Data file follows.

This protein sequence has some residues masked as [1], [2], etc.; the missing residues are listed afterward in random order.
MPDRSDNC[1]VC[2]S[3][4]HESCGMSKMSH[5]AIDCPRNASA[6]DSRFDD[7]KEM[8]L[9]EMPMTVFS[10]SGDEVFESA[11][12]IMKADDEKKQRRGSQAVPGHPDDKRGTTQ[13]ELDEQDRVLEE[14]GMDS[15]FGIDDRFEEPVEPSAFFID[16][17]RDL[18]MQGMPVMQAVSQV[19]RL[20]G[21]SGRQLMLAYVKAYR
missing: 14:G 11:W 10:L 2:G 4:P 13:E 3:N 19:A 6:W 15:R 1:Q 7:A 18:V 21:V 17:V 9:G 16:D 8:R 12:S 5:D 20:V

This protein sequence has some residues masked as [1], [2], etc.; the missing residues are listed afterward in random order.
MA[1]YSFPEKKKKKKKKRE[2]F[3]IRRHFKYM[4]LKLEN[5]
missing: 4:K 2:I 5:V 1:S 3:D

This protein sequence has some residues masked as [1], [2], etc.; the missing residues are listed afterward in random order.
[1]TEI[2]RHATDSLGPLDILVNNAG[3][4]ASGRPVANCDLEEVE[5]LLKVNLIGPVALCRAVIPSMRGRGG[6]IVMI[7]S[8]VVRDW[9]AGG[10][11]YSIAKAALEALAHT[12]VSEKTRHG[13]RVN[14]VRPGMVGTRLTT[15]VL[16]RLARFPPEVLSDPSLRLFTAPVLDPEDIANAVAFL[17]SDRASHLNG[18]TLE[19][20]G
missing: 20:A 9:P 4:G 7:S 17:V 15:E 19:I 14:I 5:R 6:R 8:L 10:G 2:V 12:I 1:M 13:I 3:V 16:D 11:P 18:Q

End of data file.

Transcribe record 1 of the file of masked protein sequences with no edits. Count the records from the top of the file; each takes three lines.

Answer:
This protein sequence has some residues masked as [1], [2], etc.; the missing residues are listed afterward in random order.
MPDRSDNC[1]VC[2]S[3][4]HESCGMSKMSH[5]AIDCPRNASA[6]DSRFDD[7]KEM[8]L[9]EMPMTVFS[10]SGDEVFESA[11][12]IMKADDEKKQRRGSQAVPGHPDDKRGTTQ[13]ELDEQDRVLEE[14]GMDS[15]FGIDDRFEEPVEPSAFFID[16][17]RDL[18]MQGMPVMQAVSQV[19]RL[20]G[21]SGRQLMLAYVKAYR
missing: 14:G 11:W 10:L 2:G 4:P 13:E 3:N 19:A 6:W 15:R 1:Q 7:A 18:V 21:V 17:V 9:G 16:D 8:R 12:S 5:D 20:V